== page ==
The NSW government says it will spend $10 million to retrofit 100 apartment buildings with electric vehicle (EV) charging stations throughout the state.
The grants are for buildings with 10 or more apartments and will co-fund up to 80 per cent, or a maximum of $80,000, the necessary upgrades and purchase and installation of up to four chargers.
“In a national first, NSW is co-funding EV infrastructure upgrades in apartment buildings, to make EV ownership attractive for more people,” said NSW energy minister Penny Sharpe.
“More than 90 percent of EV drivers charge their vehicle at home, and we don’t want people living in apartments to miss out.”
The new Labor government is rolling out a series of incentives to increase the adoption of EVs in the state. It’s spending $260 million on more public charging infrastructure on commuter routes, 500 kerbside chargers, upgraded grid capacity, and charging hubs to support fleets.
However, EV targets are a bipartisan initiative as the previous NSW was also moving to make electric cars more of a norm in the state.
Bipartisan support for apartment EVs
Central Sydney is chock full of apartments, but securing access to residential charging infrastructure has been a problem in these buildings as strata organisations can oppose the installation of chargers.
Some EV drivers reported being forced to sell their electric vehicles, after being denied access to electricity for charging.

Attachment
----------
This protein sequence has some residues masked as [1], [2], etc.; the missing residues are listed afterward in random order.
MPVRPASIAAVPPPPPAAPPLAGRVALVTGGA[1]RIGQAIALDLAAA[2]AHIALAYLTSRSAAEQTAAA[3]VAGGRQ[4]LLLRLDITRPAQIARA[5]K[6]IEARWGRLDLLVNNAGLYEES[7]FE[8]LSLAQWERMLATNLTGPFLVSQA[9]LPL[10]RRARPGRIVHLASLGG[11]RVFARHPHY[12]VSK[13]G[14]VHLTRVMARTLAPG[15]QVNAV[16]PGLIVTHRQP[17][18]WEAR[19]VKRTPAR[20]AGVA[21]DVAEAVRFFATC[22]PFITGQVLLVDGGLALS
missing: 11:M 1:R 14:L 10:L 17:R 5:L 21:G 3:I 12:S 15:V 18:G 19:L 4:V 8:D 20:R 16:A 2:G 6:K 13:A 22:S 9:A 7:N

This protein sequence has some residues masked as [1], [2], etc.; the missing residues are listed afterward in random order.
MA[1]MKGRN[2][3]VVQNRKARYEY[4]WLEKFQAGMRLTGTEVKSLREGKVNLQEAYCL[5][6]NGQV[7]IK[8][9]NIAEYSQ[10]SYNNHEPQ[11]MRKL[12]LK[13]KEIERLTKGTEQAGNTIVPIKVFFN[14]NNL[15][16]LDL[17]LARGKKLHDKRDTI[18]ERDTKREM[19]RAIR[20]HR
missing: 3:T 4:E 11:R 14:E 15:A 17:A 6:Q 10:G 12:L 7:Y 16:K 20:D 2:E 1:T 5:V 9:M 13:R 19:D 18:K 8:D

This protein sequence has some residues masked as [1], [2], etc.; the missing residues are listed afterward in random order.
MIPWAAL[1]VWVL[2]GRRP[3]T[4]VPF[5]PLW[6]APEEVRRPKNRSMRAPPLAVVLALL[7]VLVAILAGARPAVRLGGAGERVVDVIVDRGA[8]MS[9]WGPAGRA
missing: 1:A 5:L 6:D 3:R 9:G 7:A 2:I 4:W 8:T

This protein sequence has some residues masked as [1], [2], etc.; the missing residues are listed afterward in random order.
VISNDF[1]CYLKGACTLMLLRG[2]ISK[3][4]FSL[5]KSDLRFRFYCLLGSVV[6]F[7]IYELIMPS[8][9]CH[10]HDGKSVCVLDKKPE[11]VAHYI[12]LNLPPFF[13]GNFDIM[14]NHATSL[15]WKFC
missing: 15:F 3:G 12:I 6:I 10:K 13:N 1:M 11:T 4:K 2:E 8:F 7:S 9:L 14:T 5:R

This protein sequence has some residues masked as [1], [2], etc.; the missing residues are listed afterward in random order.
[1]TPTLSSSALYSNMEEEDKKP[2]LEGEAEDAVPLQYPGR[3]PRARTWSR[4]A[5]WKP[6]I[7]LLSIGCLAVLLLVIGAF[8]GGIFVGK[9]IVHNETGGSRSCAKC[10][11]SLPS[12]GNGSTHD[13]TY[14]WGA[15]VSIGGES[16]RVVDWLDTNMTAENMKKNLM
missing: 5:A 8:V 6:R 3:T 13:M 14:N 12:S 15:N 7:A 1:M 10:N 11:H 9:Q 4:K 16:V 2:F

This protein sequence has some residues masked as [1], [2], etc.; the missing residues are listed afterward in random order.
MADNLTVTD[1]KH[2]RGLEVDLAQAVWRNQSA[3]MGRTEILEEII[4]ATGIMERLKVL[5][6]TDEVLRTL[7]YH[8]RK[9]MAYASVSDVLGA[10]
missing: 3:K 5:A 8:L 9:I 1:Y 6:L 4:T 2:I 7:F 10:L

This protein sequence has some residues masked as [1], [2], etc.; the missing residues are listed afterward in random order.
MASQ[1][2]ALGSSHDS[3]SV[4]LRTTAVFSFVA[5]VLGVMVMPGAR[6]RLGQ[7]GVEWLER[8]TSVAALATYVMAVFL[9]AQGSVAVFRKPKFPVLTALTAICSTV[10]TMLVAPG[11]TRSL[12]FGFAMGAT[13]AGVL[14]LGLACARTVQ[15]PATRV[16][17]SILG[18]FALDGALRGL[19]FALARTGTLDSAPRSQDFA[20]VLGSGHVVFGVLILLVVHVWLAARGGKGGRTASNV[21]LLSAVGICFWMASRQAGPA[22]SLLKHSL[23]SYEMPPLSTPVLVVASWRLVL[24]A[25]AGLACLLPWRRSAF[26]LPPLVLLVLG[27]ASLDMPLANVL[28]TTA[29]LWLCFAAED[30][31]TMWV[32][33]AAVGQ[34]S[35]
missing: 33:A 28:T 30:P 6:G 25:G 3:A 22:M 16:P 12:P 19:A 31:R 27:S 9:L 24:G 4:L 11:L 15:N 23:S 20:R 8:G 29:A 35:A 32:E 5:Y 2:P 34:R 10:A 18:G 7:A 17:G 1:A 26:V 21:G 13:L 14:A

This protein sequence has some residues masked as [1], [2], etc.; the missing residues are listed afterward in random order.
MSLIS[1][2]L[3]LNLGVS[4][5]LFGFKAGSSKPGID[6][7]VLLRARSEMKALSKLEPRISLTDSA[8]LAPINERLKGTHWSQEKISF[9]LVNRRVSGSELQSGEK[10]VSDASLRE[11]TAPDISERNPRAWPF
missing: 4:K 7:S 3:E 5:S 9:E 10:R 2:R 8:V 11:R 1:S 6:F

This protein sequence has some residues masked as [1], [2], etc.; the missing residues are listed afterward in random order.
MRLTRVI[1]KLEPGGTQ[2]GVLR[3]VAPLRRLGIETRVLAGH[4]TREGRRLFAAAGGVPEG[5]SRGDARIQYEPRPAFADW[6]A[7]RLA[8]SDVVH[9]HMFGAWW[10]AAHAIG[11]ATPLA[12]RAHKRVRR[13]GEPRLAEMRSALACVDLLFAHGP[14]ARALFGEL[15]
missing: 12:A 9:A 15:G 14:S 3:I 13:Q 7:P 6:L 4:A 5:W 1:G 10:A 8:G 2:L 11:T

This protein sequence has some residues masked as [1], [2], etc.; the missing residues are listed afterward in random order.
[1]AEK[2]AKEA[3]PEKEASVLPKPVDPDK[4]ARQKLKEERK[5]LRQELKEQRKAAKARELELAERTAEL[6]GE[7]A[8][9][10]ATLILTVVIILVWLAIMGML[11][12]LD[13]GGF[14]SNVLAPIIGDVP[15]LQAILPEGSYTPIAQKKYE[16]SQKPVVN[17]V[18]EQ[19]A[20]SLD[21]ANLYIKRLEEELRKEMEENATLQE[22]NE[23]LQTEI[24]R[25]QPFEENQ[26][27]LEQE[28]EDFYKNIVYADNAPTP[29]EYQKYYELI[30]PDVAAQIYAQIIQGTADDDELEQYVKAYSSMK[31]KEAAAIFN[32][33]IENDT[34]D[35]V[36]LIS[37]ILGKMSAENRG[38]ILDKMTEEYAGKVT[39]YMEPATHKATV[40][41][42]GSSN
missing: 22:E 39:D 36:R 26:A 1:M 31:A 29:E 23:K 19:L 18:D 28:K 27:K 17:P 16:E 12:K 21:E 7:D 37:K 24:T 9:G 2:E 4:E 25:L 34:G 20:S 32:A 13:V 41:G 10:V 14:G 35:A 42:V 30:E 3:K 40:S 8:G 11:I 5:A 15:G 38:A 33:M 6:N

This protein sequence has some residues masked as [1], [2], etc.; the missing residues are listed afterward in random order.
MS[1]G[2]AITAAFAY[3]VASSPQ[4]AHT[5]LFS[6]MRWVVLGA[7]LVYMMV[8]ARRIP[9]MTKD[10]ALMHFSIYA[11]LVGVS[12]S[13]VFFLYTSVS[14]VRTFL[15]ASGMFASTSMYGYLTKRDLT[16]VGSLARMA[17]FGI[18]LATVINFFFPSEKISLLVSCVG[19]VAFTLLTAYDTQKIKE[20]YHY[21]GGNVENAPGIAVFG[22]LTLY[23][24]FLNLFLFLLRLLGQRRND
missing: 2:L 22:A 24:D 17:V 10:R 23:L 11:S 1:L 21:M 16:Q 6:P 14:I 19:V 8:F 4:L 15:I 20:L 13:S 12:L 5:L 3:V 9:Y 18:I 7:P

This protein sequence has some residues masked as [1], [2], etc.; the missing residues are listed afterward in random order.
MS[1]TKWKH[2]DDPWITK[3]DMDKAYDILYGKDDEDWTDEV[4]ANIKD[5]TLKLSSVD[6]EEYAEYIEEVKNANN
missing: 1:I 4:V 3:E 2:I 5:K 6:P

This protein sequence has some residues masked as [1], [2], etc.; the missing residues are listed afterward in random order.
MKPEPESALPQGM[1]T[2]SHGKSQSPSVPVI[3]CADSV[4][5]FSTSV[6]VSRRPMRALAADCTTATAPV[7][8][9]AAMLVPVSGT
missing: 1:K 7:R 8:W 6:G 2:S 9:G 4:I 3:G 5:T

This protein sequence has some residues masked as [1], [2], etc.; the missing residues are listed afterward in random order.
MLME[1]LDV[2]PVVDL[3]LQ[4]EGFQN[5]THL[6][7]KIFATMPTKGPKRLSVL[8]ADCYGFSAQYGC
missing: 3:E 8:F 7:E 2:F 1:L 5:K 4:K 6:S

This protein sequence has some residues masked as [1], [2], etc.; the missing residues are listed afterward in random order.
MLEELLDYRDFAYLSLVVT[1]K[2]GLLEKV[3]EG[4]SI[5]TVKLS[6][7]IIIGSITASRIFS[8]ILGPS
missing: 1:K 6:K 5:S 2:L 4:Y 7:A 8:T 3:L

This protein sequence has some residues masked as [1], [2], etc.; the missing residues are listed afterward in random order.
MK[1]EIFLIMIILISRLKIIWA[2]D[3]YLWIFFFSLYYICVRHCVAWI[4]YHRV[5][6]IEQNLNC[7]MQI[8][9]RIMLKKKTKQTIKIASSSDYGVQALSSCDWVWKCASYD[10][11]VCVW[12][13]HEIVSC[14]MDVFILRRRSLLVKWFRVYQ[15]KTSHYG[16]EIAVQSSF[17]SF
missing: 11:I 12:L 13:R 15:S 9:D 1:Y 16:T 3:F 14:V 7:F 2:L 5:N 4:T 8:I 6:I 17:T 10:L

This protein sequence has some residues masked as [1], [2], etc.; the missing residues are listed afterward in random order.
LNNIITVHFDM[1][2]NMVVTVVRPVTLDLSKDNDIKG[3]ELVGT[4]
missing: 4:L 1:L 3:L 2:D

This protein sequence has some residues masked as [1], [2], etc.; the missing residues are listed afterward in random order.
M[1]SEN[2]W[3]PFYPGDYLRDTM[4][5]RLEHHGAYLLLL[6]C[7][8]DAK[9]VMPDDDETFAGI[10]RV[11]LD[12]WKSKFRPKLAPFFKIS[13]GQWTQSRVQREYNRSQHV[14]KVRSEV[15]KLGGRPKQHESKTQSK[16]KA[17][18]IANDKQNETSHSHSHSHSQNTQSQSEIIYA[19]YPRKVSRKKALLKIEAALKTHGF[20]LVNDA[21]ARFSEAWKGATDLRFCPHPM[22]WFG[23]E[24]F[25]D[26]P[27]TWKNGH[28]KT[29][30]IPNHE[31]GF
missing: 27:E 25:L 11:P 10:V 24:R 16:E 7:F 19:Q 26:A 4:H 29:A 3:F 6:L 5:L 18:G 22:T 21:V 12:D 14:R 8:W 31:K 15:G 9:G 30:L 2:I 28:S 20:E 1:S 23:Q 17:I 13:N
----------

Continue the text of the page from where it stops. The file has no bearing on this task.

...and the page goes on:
The latest grant is the latest government response to louder and louder calls for it to step in and make EV charging equitable for apartment dwellers.
In 2021 it amended legislation to allow strata committees wanting to install EV charging or rooftop solar infrastructure to do so with consent from just half of the building owners.
The previous NSW government funded a demonstration project at the Richmont building in the Sydney suburb of Pyrmont, which included upgrading electrical systems to provide EV charging facilities for all 104 parking spaces within the building. It also funded another 15 feasibility studies to investigate adding charging equipment to other residential and commercial buildings in metropolitan Sydney.
And last year then-energy minister Matt Kean released a guide to support the rollout of electric vehicle charging infrastructure in residential and commercial buildings.
At the time he said it wasn’t a matter of if apartment buildings and offices would supply EV charging infrastructure, but when.
Melbourne shows how it can be done
In 2022, one apartment building showed how adding EVs to an older set of units could be done: the Botanica in St Kilda wanted to add chargers to some of its 90 car bays.
The owners corporation paid $35,000 for an initial 30 car cays to be connected into the building’s electrical system, funding infrastructure to protect the common circuits, provide some basic load balancing and to set up a system to ensure users pay for usage.
Owners paid for the $4,500 charger and installation in their bay.